December 3, 2009
Kwantlen Polytechnic University
about 3 years ago
The stability of a positional control system is inherently dependent on the nature of the load. Frictional losses will improve stability and inertia will reduce stability. If the control system is proportional only the control signal approaches zero as the system approaches the set point position. If the system has significant inertial it will overshoot and the control signal to drive it back will initially be very small. If velocity feedback is added the control signal can start breaking the movement of the system as the signal proportional to the error becomes small. This helps to avoid overshoot. Qubix mentions that the v2 system does not have sensors for “back EMF” which could be used to provide velocity feedback (the “back EMF” is proportional to the speed of the motor).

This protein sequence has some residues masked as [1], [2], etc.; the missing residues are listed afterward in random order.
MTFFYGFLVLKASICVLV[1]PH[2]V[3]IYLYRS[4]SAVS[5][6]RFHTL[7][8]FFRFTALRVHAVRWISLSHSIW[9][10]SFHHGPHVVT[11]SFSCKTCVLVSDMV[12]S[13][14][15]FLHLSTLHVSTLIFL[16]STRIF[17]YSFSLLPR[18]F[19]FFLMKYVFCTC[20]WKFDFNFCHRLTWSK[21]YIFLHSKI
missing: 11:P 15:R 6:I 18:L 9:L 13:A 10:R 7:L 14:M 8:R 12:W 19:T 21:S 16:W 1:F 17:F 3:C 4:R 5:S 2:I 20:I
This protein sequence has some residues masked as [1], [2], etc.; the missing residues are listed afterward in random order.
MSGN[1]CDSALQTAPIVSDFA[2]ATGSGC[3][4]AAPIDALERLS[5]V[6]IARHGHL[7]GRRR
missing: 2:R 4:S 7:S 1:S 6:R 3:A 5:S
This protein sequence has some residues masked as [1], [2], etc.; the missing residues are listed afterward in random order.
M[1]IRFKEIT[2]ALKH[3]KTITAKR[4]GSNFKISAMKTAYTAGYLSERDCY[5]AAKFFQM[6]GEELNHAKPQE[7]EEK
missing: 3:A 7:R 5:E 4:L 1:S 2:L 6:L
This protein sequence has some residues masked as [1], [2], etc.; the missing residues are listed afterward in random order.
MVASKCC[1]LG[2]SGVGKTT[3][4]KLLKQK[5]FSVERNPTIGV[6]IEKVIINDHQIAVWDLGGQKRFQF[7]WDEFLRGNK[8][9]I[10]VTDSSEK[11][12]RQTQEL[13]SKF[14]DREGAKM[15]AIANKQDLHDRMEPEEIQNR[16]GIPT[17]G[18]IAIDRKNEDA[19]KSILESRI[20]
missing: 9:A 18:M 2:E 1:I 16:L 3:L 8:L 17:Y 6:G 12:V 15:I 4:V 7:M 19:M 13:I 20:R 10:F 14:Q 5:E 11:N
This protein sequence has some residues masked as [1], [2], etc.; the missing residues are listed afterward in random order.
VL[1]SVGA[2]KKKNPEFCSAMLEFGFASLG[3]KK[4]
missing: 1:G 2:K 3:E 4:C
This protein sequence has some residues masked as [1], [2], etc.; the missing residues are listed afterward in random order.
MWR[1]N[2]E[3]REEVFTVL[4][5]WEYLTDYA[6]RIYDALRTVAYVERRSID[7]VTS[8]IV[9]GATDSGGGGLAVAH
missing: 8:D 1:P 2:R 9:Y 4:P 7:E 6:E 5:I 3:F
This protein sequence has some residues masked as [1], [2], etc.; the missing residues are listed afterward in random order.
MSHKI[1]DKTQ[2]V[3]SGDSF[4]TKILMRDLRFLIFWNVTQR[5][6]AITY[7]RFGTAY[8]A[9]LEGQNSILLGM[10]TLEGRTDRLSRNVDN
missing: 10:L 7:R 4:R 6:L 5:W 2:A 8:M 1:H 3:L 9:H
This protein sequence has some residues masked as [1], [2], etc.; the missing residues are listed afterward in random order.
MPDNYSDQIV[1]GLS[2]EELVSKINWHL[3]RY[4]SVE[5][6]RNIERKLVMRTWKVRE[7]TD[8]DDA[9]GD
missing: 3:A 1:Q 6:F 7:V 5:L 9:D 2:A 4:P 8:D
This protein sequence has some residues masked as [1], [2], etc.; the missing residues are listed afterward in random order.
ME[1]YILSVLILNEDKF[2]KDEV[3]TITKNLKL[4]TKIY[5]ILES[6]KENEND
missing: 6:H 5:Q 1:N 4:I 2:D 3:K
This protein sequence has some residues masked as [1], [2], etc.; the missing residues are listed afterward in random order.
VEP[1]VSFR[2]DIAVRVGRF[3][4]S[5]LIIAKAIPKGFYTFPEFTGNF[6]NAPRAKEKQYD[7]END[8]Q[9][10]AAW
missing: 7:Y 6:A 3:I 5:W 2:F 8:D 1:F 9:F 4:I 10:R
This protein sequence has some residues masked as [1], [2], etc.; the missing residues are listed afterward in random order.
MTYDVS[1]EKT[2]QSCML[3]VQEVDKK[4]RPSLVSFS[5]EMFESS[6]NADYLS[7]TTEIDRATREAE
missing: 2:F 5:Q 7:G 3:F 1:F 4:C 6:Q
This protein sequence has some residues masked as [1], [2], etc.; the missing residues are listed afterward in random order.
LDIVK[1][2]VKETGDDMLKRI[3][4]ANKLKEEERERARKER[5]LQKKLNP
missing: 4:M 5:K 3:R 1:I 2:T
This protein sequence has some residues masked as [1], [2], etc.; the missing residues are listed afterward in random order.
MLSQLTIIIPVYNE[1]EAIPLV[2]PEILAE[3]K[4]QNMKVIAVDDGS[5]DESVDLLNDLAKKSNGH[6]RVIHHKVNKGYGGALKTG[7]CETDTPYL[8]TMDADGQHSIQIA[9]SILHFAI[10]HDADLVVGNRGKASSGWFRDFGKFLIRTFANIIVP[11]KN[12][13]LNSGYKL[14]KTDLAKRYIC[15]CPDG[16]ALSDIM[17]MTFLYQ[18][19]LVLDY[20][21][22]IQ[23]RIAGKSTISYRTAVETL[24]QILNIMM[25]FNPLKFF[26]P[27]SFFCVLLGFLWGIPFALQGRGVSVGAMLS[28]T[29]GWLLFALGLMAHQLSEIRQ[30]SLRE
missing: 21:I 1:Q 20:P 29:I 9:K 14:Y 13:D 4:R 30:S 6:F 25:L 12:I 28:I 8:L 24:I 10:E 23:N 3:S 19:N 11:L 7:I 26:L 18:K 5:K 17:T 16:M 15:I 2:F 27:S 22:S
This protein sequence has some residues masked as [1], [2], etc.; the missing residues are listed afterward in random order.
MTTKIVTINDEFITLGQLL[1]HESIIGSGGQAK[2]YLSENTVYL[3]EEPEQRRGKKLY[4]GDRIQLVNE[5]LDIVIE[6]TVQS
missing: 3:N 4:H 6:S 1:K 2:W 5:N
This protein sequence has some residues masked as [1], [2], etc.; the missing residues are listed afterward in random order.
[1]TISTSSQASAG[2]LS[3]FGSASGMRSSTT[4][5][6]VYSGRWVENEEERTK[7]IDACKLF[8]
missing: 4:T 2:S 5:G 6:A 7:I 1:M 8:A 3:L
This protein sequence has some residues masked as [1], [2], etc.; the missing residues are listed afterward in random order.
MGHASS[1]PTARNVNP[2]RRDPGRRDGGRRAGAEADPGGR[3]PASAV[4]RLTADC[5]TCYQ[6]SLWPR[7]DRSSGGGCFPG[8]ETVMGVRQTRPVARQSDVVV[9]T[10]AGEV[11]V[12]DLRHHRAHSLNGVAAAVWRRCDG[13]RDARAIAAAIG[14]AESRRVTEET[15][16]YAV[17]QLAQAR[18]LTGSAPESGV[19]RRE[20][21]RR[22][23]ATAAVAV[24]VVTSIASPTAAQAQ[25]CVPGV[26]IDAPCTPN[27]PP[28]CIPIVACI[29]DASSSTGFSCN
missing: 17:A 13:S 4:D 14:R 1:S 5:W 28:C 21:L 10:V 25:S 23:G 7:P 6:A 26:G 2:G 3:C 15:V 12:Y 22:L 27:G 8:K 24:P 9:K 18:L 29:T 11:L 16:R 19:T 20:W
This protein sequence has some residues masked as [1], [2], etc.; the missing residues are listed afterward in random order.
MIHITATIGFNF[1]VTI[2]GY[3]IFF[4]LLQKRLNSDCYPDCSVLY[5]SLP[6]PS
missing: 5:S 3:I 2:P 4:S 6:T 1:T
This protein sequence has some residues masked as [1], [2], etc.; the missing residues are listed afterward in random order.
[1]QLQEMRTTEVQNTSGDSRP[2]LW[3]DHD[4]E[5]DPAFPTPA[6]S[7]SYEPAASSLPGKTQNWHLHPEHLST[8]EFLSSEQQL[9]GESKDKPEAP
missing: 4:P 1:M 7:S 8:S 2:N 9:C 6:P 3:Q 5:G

The derivative of PD control is somewhat different than velocity feedback in that it is the derivative of the error rather than the speed of the motor. From a math point of view derivative of position is the same as velocity but the derivative of the error also includes changes in setpoint. In practice an actual velocity signal is better than calculating the derivative of position because change in position is small and needs to be amplified resulting in a very noisy sometimes useless signal. The back emf from the motor is large. It can also be affected by noise spikes but spikes contain only very high frequencies that can be filtered from the signal.
The bottom line is that for practical reasons it would be best to use proportional control with velocity feedback (in this case in the form of sensing the back emf). The typical analog RC servo does sense the back emf so if version two does not it is at a significant disadvantage in comparison.
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